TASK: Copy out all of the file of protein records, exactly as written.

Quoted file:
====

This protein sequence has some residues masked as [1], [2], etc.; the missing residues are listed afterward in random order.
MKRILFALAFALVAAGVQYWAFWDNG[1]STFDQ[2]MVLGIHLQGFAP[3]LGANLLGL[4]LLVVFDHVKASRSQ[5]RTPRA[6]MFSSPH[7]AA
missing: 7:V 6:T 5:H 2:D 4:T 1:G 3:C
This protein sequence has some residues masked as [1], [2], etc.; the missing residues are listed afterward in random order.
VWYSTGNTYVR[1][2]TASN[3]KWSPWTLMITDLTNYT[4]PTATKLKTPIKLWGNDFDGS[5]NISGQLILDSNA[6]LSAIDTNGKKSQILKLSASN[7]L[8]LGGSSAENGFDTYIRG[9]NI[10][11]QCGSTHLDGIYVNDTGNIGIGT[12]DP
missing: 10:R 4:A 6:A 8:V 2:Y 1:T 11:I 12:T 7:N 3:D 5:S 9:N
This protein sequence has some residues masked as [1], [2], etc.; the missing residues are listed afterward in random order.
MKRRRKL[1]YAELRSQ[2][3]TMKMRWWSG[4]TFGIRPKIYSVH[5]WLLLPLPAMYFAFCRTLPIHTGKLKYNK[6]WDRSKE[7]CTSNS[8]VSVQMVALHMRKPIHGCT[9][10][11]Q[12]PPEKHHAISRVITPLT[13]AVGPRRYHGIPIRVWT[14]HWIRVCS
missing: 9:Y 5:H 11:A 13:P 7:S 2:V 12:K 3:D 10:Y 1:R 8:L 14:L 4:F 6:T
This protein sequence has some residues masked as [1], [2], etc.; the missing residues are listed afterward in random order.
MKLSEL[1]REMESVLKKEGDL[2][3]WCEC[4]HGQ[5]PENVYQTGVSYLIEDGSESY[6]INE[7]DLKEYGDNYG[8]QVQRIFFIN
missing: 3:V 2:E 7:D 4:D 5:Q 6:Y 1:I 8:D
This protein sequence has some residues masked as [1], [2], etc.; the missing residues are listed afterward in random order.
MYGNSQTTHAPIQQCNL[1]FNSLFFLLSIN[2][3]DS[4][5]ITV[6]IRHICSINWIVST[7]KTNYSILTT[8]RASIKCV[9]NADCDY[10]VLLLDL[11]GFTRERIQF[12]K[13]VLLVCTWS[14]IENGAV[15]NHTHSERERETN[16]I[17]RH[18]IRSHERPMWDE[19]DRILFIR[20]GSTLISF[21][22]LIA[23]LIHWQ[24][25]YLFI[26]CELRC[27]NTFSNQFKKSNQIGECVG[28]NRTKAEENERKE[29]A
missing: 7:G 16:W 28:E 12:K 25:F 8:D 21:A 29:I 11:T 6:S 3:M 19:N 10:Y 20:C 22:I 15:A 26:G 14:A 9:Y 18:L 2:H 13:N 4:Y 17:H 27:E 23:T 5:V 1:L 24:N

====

This protein sequence has some residues masked as [1], [2], etc.; the missing residues are listed afterward in random order.
MKRILFALAFALVAAGVQYWAFWDNG[1]STFDQ[2]MVLGIHLQGFAP[3]LGANLLGL[4]LLVVFDHVKASRSQ[5]RTPRA[6]MFSSPH[7]AA
missing: 7:V 6:T 5:H 2:D 4:T 1:G 3:C
This protein sequence has some residues masked as [1], [2], etc.; the missing residues are listed afterward in random order.
VWYSTGNTYVR[1][2]TASN[3]KWSPWTLMITDLTNYT[4]PTATKLKTPIKLWGNDFDGS[5]NISGQLILDSNA[6]LSAIDTNGKKSQILKLSASN[7]L[8]LGGSSAENGFDTYIRG[9]NI[10][11]QCGSTHLDGIYVNDTGNIGIGT[12]DP
missing: 10:R 4:A 6:A 8:V 2:Y 1:T 11:I 12:T 7:N 3:D 5:S 9:N
This protein sequence has some residues masked as [1], [2], etc.; the missing residues are listed afterward in random order.
MKRRRKL[1]YAELRSQ[2][3]TMKMRWWSG[4]TFGIRPKIYSVH[5]WLLLPLPAMYFAFCRTLPIHTGKLKYNK[6]WDRSKE[7]CTSNS[8]VSVQMVALHMRKPIHGCT[9][10][11]Q[12]PPEKHHAISRVITPLT[13]AVGPRRYHGIPIRVWT[14]HWIRVCS
missing: 9:Y 5:H 11:A 13:P 7:S 2:V 12:K 3:D 10:Y 1:R 8:L 14:L 4:F 6:T
This protein sequence has some residues masked as [1], [2], etc.; the missing residues are listed afterward in random order.
MKLSEL[1]REMESVLKKEGDL[2][3]WCEC[4]HGQ[5]PENVYQTGVSYLIEDGSESY[6]INE[7]DLKEYGDNYG[8]QVQRIFFIN
missing: 3:V 2:E 7:D 4:D 5:Q 6:Y 1:I 8:D
This protein sequence has some residues masked as [1], [2], etc.; the missing residues are listed afterward in random order.
MYGNSQTTHAPIQQCNL[1]FNSLFFLLSIN[2][3]DS[4][5]ITV[6]IRHICSINWIVST[7]KTNYSILTT[8]RASIKCV[9]NADCDY[10]VLLLDL[11]GFTRERIQF[12]K[13]VLLVCTWS[14]IENGAV[15]NHTHSERERETN[16]I[17]RH[18]IRSHERPMWDE[19]DRILFIR[20]GSTLISF[21][22]LIA[23]LIHWQ[24][25]YLFI[26]CELRC[27]NTFSNQFKKSNQIGECVG[28]NRTKAEENERKE[29]A
missing: 7:G 16:W 28:E 12:K 25:F 8:D 21:A 29:I 11:T 6:S 3:M 19:N 10:Y 20:C 22:I 15:A 26:G 14:A 9:Y 18:L 2:H 13:N 4:Y 17:H 27:E 23:T 5:V 1:L 24:N